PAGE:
- forklift truck,
- forlorn hope,
- form an opinion,
- form class
Origin of forlorn
Examples from the Web for forlornness
But Anne, lonely in her new quarters, had appreciated the forlornness of the old drake and had adopted him.Mistress Anne|Temple Bailey
He was a very sober and altered Pierre, and his drenched clothing added to the forlornness of his appearance.A Daughter of the Forest|Evelyn Raymond
The place had become bleak and tragic and Mr. Lovel felt the forlornness in his bones.The Path of the King|John Buchan
A feeling of change and forlornness weighed upon his spirit.
My grief and forlornness have made a strange alteration in my former feelings about his coming back.The Queen of Hearts|Wilkie Collins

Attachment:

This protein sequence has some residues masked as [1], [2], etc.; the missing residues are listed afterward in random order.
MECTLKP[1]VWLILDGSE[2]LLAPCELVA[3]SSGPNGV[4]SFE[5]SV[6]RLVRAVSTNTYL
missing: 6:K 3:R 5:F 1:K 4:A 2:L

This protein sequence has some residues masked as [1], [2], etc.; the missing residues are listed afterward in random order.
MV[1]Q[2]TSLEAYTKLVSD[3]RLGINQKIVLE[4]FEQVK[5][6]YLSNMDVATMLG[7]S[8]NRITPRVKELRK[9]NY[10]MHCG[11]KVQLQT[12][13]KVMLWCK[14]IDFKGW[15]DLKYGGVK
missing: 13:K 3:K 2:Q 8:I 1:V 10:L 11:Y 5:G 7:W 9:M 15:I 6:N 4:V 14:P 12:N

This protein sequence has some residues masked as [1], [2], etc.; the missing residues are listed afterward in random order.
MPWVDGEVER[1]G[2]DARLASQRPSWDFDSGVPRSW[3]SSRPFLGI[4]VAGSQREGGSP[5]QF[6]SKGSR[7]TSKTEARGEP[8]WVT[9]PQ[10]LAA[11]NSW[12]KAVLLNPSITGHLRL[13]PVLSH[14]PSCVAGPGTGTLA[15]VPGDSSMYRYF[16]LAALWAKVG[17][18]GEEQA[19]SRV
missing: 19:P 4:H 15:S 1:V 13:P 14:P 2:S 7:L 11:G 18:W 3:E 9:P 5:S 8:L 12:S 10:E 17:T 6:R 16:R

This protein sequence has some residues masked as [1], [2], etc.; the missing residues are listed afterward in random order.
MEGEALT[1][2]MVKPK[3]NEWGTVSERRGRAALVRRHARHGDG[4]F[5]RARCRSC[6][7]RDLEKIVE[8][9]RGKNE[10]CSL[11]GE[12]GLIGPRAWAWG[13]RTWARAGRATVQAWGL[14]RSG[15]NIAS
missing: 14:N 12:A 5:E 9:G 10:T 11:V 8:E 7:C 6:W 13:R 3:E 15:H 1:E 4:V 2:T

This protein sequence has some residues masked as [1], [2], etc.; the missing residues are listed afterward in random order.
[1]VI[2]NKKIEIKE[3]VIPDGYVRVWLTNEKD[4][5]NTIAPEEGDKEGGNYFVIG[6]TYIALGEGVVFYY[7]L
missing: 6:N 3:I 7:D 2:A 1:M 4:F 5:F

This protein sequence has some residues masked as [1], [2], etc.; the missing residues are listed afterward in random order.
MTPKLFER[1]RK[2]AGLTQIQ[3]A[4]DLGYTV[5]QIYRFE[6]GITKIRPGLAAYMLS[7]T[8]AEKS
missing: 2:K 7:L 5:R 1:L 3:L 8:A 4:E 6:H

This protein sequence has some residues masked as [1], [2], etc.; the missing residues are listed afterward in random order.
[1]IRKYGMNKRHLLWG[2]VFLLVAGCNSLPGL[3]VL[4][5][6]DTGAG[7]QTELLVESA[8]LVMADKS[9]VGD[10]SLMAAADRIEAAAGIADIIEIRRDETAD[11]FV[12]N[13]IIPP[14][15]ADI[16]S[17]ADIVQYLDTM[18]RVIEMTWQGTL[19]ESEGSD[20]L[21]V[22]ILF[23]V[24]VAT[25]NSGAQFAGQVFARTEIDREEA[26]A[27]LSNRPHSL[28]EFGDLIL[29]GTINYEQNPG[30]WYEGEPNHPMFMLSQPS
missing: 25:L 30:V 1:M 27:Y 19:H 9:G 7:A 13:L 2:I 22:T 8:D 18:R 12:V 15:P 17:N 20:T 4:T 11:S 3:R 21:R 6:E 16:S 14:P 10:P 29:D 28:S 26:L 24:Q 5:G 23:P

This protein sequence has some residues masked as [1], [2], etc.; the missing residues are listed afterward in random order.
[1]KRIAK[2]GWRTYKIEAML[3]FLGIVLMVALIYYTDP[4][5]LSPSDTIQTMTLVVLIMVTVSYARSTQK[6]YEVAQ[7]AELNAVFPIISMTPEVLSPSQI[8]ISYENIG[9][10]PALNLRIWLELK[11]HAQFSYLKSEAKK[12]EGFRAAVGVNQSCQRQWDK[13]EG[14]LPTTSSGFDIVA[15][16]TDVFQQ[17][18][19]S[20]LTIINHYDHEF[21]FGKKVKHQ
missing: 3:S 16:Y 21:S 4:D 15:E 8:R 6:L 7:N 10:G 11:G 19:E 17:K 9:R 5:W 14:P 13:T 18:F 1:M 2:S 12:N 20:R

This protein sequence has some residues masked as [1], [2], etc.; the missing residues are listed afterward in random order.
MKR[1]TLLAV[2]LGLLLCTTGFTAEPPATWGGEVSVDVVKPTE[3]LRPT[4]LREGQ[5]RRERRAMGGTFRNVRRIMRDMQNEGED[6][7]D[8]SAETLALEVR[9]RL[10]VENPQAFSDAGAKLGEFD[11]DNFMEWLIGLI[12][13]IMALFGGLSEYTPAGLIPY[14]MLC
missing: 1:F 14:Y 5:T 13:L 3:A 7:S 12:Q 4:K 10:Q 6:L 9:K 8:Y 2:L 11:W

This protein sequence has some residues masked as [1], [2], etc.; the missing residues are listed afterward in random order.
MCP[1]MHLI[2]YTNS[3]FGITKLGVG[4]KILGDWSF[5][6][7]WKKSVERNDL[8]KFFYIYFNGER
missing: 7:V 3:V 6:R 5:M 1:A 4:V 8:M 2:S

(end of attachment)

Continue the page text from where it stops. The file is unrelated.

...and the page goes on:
Word Origin for forlorn
mid-12c., forloren "disgraced, depraved," past participle of obsolete forlesan "be deprived of, lose, abandon," from Old English forleosan "to lose, abandon, let go; destroy, ruin," from for- "completely" + leosan "to lose" (see lose). In the Mercian hymns, Latin perditionis is glossed by Old English forlorenisse.
Sense of "forsaken, abandoned" is 1530s; that of "wretched, miserable" first recorded 1580s. A common Germanic compound (cf. Old Saxon farilosan, Old Frisian urliasa, Middle Dutch verliesen, Dutch verliezen, Old High German virliosan, German verlieren, Gothic fraliusan "to lose").
Commonly in forlorn hope (1570s), which is a partial translation of Dutch verloren hoop, in which hoop means "troop, band," literally "heap," and the sense of the whole phrase is of a suicide mission. The phrase is usually used incorrectly in English, and the misuse has colored the sense of forlorn. Related: Forlornly; forlornness.